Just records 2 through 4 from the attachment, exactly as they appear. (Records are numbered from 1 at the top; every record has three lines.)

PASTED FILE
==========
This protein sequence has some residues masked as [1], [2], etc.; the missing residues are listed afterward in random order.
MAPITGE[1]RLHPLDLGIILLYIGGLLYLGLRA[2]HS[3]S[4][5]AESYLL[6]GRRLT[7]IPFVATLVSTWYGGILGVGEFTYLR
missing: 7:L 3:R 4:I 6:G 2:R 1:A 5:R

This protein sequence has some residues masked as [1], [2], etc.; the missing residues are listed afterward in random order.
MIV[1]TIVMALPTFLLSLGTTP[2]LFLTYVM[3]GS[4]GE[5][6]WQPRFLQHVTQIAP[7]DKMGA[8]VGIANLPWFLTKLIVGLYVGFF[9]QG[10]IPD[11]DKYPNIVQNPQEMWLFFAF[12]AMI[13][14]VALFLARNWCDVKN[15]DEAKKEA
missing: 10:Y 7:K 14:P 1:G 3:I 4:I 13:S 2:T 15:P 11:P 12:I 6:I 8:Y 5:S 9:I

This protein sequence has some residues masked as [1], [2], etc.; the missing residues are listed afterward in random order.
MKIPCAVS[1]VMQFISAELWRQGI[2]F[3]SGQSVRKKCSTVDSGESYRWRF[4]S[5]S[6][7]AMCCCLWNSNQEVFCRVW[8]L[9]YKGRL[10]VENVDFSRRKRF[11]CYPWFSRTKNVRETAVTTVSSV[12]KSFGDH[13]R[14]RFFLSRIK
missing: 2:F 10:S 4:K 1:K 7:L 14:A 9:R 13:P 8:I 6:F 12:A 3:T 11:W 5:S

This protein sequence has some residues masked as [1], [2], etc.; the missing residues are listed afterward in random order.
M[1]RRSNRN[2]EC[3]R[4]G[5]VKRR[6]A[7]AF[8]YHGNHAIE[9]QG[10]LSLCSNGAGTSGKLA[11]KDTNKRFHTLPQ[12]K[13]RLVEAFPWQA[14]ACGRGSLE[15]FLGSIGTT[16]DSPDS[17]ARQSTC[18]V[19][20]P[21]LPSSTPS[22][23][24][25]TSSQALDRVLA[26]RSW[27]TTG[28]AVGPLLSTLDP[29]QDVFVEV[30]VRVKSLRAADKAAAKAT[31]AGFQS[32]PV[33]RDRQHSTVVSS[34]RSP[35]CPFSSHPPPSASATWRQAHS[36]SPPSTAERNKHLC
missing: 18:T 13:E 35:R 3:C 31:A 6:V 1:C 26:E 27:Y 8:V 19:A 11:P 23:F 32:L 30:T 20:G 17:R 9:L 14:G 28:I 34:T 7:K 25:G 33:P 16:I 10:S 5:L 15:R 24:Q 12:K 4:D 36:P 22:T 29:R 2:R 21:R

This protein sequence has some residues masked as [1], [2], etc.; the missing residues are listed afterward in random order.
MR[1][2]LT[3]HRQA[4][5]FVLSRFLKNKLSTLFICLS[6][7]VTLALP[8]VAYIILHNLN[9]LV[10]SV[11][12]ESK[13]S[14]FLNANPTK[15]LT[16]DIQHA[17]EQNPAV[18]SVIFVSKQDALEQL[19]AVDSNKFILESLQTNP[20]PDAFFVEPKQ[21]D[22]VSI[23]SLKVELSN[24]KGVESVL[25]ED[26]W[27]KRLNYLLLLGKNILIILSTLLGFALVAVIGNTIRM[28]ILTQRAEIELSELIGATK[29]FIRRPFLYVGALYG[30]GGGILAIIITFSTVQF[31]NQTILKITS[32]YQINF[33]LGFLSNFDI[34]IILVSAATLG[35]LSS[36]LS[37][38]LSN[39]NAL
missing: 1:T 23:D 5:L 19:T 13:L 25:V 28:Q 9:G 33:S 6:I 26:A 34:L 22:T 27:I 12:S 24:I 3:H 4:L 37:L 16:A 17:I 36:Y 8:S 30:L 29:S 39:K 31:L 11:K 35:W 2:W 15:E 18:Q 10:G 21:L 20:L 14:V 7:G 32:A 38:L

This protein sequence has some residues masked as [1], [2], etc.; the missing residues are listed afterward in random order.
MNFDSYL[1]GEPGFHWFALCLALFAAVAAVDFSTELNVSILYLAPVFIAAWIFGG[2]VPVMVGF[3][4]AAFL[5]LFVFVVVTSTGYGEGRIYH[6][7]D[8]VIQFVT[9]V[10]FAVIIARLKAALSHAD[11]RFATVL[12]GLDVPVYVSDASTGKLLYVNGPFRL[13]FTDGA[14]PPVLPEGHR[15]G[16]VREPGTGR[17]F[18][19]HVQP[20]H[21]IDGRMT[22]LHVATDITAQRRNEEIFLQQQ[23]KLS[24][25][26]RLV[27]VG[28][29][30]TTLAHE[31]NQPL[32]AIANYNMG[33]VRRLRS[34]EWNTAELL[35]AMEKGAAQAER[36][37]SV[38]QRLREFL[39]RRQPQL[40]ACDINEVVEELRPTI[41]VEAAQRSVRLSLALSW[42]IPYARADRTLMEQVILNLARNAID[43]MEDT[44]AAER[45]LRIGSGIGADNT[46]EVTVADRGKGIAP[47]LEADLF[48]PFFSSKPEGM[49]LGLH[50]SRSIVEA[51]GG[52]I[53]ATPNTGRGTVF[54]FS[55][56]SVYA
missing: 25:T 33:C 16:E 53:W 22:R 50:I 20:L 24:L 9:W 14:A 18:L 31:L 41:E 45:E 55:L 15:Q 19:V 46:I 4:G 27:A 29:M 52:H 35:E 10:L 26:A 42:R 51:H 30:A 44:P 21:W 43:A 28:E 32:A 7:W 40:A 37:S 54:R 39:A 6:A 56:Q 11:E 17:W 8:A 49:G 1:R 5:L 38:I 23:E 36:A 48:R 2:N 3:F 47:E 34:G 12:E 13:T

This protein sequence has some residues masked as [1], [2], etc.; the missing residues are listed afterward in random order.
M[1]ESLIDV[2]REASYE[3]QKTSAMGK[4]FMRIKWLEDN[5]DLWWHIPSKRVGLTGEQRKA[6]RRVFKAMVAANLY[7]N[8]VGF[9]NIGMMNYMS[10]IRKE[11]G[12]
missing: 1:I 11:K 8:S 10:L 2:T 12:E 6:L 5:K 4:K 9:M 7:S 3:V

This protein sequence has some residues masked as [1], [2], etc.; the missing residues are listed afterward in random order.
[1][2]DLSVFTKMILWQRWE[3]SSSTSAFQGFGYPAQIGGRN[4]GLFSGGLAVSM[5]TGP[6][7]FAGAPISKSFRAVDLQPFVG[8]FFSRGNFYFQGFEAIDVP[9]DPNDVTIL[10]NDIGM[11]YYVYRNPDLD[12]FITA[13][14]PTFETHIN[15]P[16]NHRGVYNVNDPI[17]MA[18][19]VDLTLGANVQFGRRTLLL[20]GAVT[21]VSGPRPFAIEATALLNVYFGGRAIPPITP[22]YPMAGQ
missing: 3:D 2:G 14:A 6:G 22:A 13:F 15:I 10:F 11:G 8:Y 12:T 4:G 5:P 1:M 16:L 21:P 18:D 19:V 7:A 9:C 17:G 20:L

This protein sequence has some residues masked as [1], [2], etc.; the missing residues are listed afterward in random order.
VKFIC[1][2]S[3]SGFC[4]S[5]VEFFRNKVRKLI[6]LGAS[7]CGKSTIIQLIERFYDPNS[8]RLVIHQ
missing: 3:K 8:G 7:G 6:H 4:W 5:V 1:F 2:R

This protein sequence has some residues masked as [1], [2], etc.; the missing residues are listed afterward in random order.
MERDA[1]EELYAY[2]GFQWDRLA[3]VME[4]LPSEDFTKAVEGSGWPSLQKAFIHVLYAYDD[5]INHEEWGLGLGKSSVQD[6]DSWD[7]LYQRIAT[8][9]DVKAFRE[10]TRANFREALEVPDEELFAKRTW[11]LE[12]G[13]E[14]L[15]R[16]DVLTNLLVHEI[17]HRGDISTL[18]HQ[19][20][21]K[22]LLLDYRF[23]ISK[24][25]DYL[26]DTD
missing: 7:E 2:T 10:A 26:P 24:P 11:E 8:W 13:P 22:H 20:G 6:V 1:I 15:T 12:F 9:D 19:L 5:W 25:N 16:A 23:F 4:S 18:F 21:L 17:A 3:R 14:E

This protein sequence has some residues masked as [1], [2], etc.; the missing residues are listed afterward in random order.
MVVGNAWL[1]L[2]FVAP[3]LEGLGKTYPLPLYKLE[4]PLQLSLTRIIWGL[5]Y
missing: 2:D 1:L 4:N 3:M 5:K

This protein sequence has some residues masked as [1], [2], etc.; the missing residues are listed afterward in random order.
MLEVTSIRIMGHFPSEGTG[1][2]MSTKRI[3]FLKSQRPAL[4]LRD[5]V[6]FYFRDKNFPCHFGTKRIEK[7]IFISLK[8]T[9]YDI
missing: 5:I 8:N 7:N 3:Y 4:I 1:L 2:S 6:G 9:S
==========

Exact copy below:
This protein sequence has some residues masked as [1], [2], etc.; the missing residues are listed afterward in random order.
MIV[1]TIVMALPTFLLSLGTTP[2]LFLTYVM[3]GS[4]GE[5][6]WQPRFLQHVTQIAP[7]DKMGA[8]VGIANLPWFLTKLIVGLYVGFF[9]QG[10]IPD[11]DKYPNIVQNPQEMWLFFAF[12]AMI[13][14]VALFLARNWCDVKN[15]DEAKKEA
missing: 10:Y 7:K 14:P 1:G 3:I 4:I 13:S 2:T 15:P 11:P 12:I 6:I 8:Y 5:S 9:I

This protein sequence has some residues masked as [1], [2], etc.; the missing residues are listed afterward in random order.
MKIPCAVS[1]VMQFISAELWRQGI[2]F[3]SGQSVRKKCSTVDSGESYRWRF[4]S[5]S[6][7]AMCCCLWNSNQEVFCRVW[8]L[9]YKGRL[10]VENVDFSRRKRF[11]CYPWFSRTKNVRETAVTTVSSV[12]KSFGDH[13]R[14]RFFLSRIK
missing: 2:F 10:S 4:K 1:K 7:L 14:A 9:R 13:P 8:I 6:F 12:A 3:T 11:W 5:S

This protein sequence has some residues masked as [1], [2], etc.; the missing residues are listed afterward in random order.
M[1]RRSNRN[2]EC[3]R[4]G[5]VKRR[6]A[7]AF[8]YHGNHAIE[9]QG[10]LSLCSNGAGTSGKLA[11]KDTNKRFHTLPQ[12]K[13]RLVEAFPWQA[14]ACGRGSLE[15]FLGSIGTT[16]DSPDS[17]ARQSTC[18]V[19][20]P[21]LPSSTPS[22][23][24][25]TSSQALDRVLA[26]RSW[27]TTG[28]AVGPLLSTLDP[29]QDVFVEV[30]VRVKSLRAADKAAAKAT[31]AGFQS[32]PV[33]RDRQHSTVVSS[34]RSP[35]CPFSSHPPPSASATWRQAHS[36]SPPSTAERNKHLC
missing: 18:T 13:E 35:R 3:C 31:A 6:V 1:C 26:E 27:Y 8:V 19:A 11:P 23:F 32:L 30:T 20:G 17:R 9:L 14:G 28:I 34:T 7:K 25:G 33:P 16:I 10:S 5:L 15:R 24:Q 12:K 4:D 36:P 22:T 29:R 2:R 21:R